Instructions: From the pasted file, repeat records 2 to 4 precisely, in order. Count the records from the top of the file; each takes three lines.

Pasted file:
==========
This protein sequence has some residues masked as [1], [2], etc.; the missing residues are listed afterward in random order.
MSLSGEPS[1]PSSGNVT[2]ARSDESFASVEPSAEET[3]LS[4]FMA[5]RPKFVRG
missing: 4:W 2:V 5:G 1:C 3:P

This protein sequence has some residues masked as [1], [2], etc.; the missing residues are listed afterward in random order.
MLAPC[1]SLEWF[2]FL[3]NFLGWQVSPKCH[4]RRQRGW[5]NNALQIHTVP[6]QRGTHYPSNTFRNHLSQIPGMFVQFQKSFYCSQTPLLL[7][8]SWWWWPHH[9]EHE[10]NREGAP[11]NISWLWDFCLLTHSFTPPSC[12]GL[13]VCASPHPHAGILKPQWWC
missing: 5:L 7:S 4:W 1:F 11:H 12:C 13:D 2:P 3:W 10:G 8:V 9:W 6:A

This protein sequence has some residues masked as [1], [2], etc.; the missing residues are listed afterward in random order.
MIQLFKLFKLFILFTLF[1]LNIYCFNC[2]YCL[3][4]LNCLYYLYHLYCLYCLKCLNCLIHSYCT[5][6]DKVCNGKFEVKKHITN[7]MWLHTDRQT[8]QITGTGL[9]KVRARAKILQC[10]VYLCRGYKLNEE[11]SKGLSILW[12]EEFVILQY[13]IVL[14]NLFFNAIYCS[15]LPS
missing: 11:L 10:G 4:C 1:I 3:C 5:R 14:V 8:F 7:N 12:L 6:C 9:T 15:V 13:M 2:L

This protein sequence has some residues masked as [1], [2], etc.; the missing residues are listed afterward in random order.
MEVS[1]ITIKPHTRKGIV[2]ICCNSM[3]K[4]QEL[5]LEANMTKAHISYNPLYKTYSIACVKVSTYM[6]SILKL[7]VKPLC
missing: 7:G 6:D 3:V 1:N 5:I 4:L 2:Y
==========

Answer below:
This protein sequence has some residues masked as [1], [2], etc.; the missing residues are listed afterward in random order.
MLAPC[1]SLEWF[2]FL[3]NFLGWQVSPKCH[4]RRQRGW[5]NNALQIHTVP[6]QRGTHYPSNTFRNHLSQIPGMFVQFQKSFYCSQTPLLL[7][8]SWWWWPHH[9]EHE[10]NREGAP[11]NISWLWDFCLLTHSFTPPSC[12]GL[13]VCASPHPHAGILKPQWWC
missing: 5:L 7:S 4:W 1:F 11:H 12:C 13:D 2:P 3:W 10:G 8:V 9:W 6:A

This protein sequence has some residues masked as [1], [2], etc.; the missing residues are listed afterward in random order.
MIQLFKLFKLFILFTLF[1]LNIYCFNC[2]YCL[3][4]LNCLYYLYHLYCLYCLKCLNCLIHSYCT[5][6]DKVCNGKFEVKKHITN[7]MWLHTDRQT[8]QITGTGL[9]KVRARAKILQC[10]VYLCRGYKLNEE[11]SKGLSILW[12]EEFVILQY[13]IVL[14]NLFFNAIYCS[15]LPS
missing: 11:L 10:G 4:C 1:I 3:C 5:R 14:V 8:F 7:N 12:L 6:C 9:T 15:V 13:M 2:L

This protein sequence has some residues masked as [1], [2], etc.; the missing residues are listed afterward in random order.
MEVS[1]ITIKPHTRKGIV[2]ICCNSM[3]K[4]QEL[5]LEANMTKAHISYNPLYKTYSIACVKVSTYM[6]SILKL[7]VKPLC
missing: 7:G 6:D 3:V 1:N 5:I 4:L 2:Y